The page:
“By the look on your face, I can tell this is new to you,”  Mx. Hiraya commented without taking xeir eyes off the crops.

“Maybe.” Carna’ shrugged. “Maybe not. I guess it is in a sense…”

“Oh!’ Mx. Hiraya seemed intrigued. “I thought you were from one of the settlements.”

Carna’ suddenly couldn’t hide her bewilderment. “Why?”

“Oh,” Mx. Hiraya started grinning. “You give off the impression.”

“No,” Carna’ audibly sucked in air through her teeth. “I wish I had lived in one of those settlements.”

“You wish?” Mx. Hiraya raised an eyebrow. “Be careful what you wish for, dear.”

For once, the cosmic courier thought a moment before responding.

“I guess, life, where I’m from, is that solar dream without the punk…”

“Oh, my lord. It can’t be that bad. My guess, life there is…” Mx. Hiraya motioned xeir hands, trying to find the right word, but Carna’ beat xem to it:



Basket-in-hand, Mx. Hiraya walked away from the tractor, heading to what appeared to be a forest from a distance.

“Where are you going?” Carna’ asked, exasperated.

Mx. Hiraya carried on cheerfully.

“Follow me.”

Carna’ got off her scooter and followed Mx. Hiraya, who led her through the forest and into a glade by a river where xe had placed a blanket and taken out food and drinks for what looked like a picnic.

“Are we—”

“Yes.” Mx. Hiraya sat down and patted the ground. GARISOL walked past Carna’ and sat down on the grass near xem. “GARISOL and I thought you could use a change of pace.”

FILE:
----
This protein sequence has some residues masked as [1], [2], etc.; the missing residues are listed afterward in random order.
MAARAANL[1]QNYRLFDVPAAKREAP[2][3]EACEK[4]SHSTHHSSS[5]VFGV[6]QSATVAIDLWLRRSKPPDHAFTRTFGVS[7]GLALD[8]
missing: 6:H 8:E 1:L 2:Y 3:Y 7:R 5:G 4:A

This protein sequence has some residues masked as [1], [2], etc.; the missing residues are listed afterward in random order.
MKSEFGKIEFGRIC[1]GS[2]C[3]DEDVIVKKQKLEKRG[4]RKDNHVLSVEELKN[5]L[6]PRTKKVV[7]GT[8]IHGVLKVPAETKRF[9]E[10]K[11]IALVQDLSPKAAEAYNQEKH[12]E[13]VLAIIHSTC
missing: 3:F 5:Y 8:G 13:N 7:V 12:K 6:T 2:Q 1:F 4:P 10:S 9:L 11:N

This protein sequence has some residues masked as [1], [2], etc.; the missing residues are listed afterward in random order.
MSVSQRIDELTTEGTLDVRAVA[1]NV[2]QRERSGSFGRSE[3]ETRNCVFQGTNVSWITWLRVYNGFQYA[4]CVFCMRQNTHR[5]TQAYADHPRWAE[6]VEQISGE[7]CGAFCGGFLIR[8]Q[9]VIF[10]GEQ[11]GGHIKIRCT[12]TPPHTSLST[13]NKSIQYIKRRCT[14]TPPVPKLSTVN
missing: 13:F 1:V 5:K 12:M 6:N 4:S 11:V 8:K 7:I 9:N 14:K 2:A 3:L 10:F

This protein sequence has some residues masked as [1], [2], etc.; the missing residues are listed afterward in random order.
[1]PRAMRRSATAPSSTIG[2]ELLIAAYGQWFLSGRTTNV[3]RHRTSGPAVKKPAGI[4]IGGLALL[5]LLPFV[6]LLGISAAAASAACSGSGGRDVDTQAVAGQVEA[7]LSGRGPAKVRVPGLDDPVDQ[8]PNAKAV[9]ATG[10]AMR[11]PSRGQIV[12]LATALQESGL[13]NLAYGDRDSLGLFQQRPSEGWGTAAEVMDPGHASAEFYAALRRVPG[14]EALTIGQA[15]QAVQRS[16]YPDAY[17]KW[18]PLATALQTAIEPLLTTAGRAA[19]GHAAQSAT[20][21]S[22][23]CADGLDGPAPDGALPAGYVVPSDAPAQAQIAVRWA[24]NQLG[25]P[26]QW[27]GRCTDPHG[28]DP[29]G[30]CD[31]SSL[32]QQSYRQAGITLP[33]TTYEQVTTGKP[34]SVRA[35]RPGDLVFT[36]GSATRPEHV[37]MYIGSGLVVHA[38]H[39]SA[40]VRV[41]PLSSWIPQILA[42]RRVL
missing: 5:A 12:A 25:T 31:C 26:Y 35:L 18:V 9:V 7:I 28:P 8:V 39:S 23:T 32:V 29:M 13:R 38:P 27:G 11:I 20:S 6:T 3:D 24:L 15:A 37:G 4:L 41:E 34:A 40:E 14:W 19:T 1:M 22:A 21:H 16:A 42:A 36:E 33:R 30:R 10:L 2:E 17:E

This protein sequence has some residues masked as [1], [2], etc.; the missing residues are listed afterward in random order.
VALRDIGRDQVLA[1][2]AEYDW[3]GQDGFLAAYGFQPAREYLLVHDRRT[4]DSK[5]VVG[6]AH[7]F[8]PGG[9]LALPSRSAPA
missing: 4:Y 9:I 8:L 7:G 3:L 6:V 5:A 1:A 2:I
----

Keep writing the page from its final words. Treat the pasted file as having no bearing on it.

“Is this it?” Carna’ asked, sounding more dissatisfied than she would’ve liked.

“More or less.” Mx. Hiraya laughed. “GARISOL and I could also use the company.”

“Then why stay here at the harbor?”

“This is where I’ve always wanted to live.”

Carna’ looked around as if she was flustered by the whole arrangement.

“You designed it?”

“Yes.” Mx. Hiraya stood up to stretch xeir arms and legs. “Years of engineering finally put to good use.”

“Why?” Carna’ realized she sounded more baffled than she thought herself to be. “I mean, if you had the chance to design anything, why this?”

“These environments are good for the soul.”

“That’s what I’ve been told.”

By the time she had her third biscuit, Carna’ had grown restless, staring off into the distance where she became transfixed with the path that led uphill to where a lone wind turbine had stood.

Without a word to Mx. Hiraya and GARISOL, she quietly stood up, brushed herself off, and walked towards it as if in a dream…



The Narra Harbor was far larger than she could have ever imagined, but she did not know what this confirmation meant to her. Perhaps, she was hoping for something different or even something she had grown familiar with over the years. From the peak, she could take in the wide landscape in all its wonder, but to Carna’, it was much of the same — just more of it.

All she wanted to do was take her Cerva up here to ride it off the cliff and see how far it would take off before she would need to hover. The thrill of the thought alone had her surging with renewed vitality. But that would disturb the carefully constructed serenity on which Mx. Hiraya was no doubt keen. There was a time and place for adventure, but it was not now and not here.

And, besides, she would have to go back eventually — as she always did.



When she returned to the farm, Mx. Hiraya and GARISOL greeted her in much the same way she would have expected her family member if she ever returned to Earth.

“Where have you been?!” Mx. Hiraya asked, concerned. “Are you alright, my dear? You seem discouraged.”

“Nothing happened.”